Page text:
The retailer on the other hand is interlinked to the policy making process itself and has the ability to strike a balance between the public interest of the environmental regulation as well as other market oriented interests. For example, the retailers can benefit by reducing the cost of procuring polythene bags and profit by selling reusable or compostable bags. This is currently a practice being adopted by Supermarkets of Sri Lanka, where in certain cases compostable bags are sold at Rs.1.50 each. However, it is also vital to ensure that small scale retailers have sufficient means of adhering to the regulations. Moreover, purchasing compostable bags can be an inconvenient and unnecessary cost in the consumer’s eye. Thus, the CEA should enable certain mechanisms that balance both the interests of the consumer and the retailer in ensuring the smooth transition to eco-friendly alternatives, which is in return fundamental to ban compliance. Awareness is positively correlated to compliance in terms of the retailer as well. Compliance in terms of retailers largely bounces between the costs incurred and the risk of being caught (Bishal, 2016). 

The Way Forward: Making Recycling a Routine?

Lying on the said dynamics, the current ban, irrespective of its issues concerning enforcement efficacy is arguably an environmentally sound step taken in terms of managing the inland solid waste management crisis, which continue to linger at every dusk and dawn. The real struggle lies in the shift towards sustainable means and methods of sufficing the purpose of a single-use polythene bag or lunch sheet that is such a common place consumer essential. A fundamental issue also lies in disposing the types of polythene that isn’t covered by the polythene ban, given that recycling is not part and parcel of the everyday routine of an average Sri Lankan. EFL noted that low density polythene bags are continuously used by businesses given that it is not listed in the current ban on polythene. The problem is that these bags are equally destructive if disposed irresponsibly even if they are comparatively easy to recycle. CEA’s National Post-consumer Plastic Waste Management programme was recently launched where a tax on plastic imports is being used to help fund the collection and recycling of the waste. According to EFL, the imports of plastic raw materials surpass over 150,000 tonnes each month; and hence, the programme initiated by CEA encourages the masses to segregate the plastic in order to collect and send for recycling. In fact, information on 120 plastic and polythene recyclers based across the country can be located on the website of this programme. However, similar to the ban, developing a routine of recycling is equally dependent on various factors amongst which, motivation is at the crux. Institutional as well as individual incentive towards the cause is of fundamental importance in this regard.

*Piyumani Ranasinghe is a graduate of International Relations from the University of London. She is currently reading for her LL.B. degree at the University of Peradeniya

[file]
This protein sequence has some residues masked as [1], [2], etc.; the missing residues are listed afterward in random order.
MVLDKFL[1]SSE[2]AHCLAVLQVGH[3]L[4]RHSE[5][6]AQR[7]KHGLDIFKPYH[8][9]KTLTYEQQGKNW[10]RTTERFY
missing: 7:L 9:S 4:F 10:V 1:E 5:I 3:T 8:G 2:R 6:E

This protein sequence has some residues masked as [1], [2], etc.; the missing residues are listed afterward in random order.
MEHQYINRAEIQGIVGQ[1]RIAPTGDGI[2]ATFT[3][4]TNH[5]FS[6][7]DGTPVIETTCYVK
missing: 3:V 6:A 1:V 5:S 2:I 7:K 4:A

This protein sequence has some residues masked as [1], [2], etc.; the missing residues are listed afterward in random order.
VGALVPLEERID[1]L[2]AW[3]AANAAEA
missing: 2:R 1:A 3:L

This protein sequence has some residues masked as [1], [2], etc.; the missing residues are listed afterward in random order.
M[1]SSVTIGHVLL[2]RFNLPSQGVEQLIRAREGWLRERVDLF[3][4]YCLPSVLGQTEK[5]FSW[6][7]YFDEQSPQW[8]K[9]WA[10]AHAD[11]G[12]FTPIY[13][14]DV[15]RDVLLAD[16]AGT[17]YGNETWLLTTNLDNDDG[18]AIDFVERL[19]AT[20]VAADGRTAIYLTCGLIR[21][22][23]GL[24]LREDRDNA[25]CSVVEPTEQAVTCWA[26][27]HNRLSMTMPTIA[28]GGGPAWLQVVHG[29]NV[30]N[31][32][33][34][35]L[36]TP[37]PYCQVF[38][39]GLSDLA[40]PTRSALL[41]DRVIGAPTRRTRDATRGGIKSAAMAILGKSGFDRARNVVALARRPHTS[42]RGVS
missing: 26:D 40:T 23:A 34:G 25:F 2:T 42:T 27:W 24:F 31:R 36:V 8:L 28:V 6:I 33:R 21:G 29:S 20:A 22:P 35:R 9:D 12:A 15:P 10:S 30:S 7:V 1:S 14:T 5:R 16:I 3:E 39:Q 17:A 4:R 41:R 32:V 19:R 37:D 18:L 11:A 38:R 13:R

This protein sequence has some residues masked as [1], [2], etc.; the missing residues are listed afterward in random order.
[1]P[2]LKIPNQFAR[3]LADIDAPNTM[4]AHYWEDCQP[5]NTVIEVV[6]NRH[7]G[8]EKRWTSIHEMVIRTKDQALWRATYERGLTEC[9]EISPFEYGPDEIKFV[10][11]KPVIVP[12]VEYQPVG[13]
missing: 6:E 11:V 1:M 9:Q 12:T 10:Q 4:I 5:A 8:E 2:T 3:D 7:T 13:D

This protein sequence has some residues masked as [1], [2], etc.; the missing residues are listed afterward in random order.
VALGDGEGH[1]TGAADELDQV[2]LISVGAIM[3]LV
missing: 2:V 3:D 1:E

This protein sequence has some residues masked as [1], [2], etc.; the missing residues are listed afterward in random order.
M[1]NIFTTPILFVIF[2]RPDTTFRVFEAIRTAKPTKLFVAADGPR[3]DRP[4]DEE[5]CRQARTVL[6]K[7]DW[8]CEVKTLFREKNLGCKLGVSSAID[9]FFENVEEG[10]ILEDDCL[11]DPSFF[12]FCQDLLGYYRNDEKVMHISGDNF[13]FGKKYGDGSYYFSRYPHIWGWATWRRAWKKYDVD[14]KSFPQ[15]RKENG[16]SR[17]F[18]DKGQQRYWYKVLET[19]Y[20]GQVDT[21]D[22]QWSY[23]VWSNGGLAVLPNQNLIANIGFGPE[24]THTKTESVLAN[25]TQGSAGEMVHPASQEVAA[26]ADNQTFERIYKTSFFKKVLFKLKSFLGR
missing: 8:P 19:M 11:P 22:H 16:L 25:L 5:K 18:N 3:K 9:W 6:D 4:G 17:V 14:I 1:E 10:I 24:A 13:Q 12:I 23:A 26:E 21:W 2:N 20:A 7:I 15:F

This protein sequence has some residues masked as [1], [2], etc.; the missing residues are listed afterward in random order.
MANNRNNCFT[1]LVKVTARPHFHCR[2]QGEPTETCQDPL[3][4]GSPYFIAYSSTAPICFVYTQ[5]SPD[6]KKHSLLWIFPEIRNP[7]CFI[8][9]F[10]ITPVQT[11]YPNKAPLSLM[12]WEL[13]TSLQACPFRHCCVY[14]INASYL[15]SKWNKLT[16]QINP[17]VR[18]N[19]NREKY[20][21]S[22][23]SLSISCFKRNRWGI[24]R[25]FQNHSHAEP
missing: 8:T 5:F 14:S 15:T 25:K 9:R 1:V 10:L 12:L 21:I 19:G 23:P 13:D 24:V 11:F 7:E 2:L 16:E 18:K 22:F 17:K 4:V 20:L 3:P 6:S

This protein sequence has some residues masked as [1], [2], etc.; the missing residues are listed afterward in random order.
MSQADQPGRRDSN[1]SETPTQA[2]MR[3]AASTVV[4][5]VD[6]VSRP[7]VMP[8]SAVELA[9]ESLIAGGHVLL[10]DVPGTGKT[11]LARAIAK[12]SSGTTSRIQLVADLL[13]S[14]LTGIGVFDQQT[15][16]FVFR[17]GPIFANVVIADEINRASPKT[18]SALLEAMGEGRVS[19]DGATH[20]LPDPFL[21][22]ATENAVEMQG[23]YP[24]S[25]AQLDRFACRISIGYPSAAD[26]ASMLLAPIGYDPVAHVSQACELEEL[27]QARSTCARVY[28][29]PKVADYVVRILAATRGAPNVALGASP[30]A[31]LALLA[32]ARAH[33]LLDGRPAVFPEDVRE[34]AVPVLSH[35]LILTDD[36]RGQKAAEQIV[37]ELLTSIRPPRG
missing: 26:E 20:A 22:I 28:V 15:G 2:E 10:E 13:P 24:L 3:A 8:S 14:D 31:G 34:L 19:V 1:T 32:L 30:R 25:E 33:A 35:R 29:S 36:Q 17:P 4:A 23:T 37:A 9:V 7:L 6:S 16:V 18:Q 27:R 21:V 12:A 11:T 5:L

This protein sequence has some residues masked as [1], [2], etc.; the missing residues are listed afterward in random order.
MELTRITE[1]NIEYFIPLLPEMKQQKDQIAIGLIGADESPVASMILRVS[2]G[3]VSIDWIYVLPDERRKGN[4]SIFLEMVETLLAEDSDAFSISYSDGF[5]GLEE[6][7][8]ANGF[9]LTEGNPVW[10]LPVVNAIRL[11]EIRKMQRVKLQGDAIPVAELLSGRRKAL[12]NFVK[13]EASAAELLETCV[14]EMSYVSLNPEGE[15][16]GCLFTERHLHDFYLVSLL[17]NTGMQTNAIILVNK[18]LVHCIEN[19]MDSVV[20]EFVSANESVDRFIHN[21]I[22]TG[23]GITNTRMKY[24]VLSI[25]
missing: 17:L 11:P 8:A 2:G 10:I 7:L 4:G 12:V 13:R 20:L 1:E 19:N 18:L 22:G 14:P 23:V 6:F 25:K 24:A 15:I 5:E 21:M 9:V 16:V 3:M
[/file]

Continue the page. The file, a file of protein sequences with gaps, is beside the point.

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  • 2
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    Piyumani: YOur articlee has lot of wrong thibgs. Read the followinng article in the web. Toxic effects of polyethylene terephthalate microparticles and Di(2-ethylhexyl)phthalate on the calanoid copepod, Parvocalanus crassirostris.[ Ecotoxicol Environ Saf. 2017 Jul;141:298-305. doi: 10.1016/j.ecoenv.2017.03.029. Epub 2017 Apr 6. ]. There is no biodregradation of Plastics. No where in the world, Bacteria degrading plzastics are repoerted. Terapthathalate becuse of sunlight over the time can break down into small microspheres. That can mis with ground water and rqain water and affect fish, shripas and all the animals living water. Besides, how about Cattle eating what is left on the ground. Plastic is a problem on the for so manhy reasons. Here, where people take very educated decisions, writers are not writing stupid articles, even then plastic usage is restricted. People are given options such as bringing their own bags, useing gunny bags, or paper bags which are biodegredable and reuseable. In Sri lanka, politicians misleading public for commis, Manufacturers are exploiting politicians as well as public just for money. there is so much carnage in the sountry simplty beczause of profits. Instead of read about other toxic effects of terapthalate. Even clean watger in plastic bottles are insafe. Because, even though they poly-chemicals, there are single molescules in the plastic content. The result will be leaching those chimeclas to to the food, water, to the groud ans cayse huan problems. Affecting genetics, and reproduction are very common. Besides, I am very disappointed with your articles. I categorize all these writers are those who studied in International schools. They can write articles in english, but, their knowledge is pathetic. Why would you want to quote two people talked in some corneer in the world as some thing very inportant. Whhy di dnot you survey the users of plastic bAGS, CONTAINERS, MANUFACTURERS, OTHER OPINIONATED PEOPLE ETC.